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object refference

 
Soundar Sweet
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Hi,

go through the following program


public class ex1
{
public static void main(String args[])
{
String a = "hai";
String b = new String("hai");

hello(a);
hello(b);

System.out.println(a);
System.out.println(b);

}

private static void hello(String ar)
{
ar= "hello";
}

}


i expect the program would print

hai
hello

but it is printing

hai
hai

i heared that b is passed as refference and how it happens
please explain about this.
And please explain what is difference between
String a = "hai";
and
String b = new String("hai");


Thanks
Bubye
 
Barry Gaunt
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What is being passed is a reference to a String object.
The reference is being passed by value.
That means that inside your method hello the variable ar is a copy of the reference in a or in b.

You cannot change what ar references because a String object is immutable.

You cannot change the references a and b because you have only a copy of them.

However, the formal parameter ar can be considered as a local variable within the body of the method. You can change this local variable to refer to another string. But changing the value of this local variable does not change the variables a and b.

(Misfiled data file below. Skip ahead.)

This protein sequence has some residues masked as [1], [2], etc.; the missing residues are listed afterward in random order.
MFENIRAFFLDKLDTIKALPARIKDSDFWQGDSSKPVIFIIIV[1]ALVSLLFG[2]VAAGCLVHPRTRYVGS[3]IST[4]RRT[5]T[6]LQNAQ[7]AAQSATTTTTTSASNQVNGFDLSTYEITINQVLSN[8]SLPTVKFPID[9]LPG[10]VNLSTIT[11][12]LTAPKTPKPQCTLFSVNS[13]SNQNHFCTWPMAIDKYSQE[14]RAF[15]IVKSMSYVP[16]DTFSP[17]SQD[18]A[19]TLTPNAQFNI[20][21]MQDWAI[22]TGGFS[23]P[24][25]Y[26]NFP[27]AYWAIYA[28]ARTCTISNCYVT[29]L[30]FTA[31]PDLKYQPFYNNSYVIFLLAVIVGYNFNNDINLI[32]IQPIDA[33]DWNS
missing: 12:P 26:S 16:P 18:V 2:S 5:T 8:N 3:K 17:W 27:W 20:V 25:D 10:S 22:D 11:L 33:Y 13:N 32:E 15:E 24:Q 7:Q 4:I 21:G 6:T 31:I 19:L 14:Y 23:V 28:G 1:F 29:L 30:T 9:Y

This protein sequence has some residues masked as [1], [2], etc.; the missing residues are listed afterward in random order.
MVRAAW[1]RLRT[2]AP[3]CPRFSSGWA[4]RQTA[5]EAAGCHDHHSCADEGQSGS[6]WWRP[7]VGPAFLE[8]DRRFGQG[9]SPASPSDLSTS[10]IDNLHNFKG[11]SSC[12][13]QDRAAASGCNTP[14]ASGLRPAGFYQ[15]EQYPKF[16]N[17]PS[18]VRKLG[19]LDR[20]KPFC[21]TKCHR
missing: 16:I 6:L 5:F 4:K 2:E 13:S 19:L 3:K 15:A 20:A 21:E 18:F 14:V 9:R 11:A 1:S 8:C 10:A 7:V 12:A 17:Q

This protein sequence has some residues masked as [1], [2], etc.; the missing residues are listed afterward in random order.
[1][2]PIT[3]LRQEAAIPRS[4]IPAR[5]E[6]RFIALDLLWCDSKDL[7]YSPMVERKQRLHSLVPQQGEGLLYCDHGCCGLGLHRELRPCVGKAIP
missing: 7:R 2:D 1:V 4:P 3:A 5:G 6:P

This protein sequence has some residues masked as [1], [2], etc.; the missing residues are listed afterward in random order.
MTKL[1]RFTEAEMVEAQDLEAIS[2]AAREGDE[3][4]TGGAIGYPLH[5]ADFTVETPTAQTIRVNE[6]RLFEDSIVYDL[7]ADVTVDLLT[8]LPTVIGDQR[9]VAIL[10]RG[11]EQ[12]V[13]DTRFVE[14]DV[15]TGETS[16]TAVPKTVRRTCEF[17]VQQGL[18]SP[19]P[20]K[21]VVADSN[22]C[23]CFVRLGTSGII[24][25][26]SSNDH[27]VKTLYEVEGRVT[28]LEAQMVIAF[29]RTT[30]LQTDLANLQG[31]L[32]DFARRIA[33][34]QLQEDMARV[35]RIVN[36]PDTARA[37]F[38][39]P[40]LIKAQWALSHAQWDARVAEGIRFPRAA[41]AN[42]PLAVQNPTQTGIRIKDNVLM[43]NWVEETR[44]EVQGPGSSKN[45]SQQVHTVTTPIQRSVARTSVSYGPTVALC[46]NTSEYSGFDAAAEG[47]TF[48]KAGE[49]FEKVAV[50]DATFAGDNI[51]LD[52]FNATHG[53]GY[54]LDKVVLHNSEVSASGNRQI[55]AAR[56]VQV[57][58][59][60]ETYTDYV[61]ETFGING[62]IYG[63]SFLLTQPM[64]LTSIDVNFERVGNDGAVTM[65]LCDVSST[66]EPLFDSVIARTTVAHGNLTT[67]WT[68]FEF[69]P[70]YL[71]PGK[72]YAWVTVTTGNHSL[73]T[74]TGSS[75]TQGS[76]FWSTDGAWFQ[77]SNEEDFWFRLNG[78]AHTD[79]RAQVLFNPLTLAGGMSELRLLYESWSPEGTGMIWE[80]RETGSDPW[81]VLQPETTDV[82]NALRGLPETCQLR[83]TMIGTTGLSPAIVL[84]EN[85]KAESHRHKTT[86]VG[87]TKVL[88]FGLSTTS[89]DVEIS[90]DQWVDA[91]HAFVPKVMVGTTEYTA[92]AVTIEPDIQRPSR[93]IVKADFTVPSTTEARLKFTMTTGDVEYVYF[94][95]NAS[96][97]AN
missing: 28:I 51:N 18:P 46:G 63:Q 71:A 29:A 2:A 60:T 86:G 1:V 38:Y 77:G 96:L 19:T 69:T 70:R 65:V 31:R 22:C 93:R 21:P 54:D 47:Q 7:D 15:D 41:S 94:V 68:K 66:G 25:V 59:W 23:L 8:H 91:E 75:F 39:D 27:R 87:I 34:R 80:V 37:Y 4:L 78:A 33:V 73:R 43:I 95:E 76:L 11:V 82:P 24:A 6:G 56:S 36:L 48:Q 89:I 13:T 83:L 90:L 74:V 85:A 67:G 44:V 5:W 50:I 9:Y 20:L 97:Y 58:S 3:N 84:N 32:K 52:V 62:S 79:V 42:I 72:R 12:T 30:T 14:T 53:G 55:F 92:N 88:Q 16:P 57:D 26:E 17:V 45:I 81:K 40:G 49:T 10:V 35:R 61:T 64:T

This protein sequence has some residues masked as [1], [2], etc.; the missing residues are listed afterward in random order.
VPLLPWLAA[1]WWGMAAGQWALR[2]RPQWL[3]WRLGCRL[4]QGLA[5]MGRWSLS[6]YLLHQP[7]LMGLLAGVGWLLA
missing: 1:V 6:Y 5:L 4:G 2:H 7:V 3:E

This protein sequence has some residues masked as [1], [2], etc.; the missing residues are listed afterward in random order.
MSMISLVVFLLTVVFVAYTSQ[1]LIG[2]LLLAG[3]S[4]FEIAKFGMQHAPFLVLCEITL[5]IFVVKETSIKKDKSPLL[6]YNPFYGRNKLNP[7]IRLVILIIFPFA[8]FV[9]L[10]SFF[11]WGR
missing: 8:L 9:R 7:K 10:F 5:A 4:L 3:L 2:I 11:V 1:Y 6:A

After the method returns the variables a and b still refer to the objects "hai" and new String("hai").

"hai" is a String object with the characters {'h', 'a', 'i'}. new String("hai") creates another different String object with the characters {'h', 'a', 'i'}.
[ August 02, 2005: Message edited by: Barry Gaunt ]
 
Steve Morrow
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Clojure Spring VI Editor
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i heared that b is passed as refference

Just to add to what Barry said, as many people seem to confuse passing a reference with pass-by-reference:

Pass-by-value
- When an argument is passed to a function, the invoked function gets a copy of the original value.
- The local variable inside the method declaration is not connected to the caller's argument; any changes made to the values of the local variables inside the body of the method will have no effect on the values of the arguments in the method call.
- If the copied value in the local variable happens to be a reference (or "pointer") to an object, the variable can be used to modify the object to which the reference points.

Pass-by-reference (NOT available in Java)
- When an argument is passed to a function, the invoked function gets a reference (or alias) to the parameter, not a copy of its value.
- Any changes made to the local variable will be reflected by identical changes to the caller's arguments.
 
deshdeep divakar
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Hello Barry & Steve,

you both are great help to understand this concept
but if we look to this method its not returning anything,so this
could also be a reason as well.Please do correct me if I am thinking
wrong.
 
Amit Goel
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Hi Divakar..

As u have pointed out about return type .. the return type of the method has no effect on println .. even if u change the return type it will still print the same..

its all about pass by value..
java does not support pass by reference.
 
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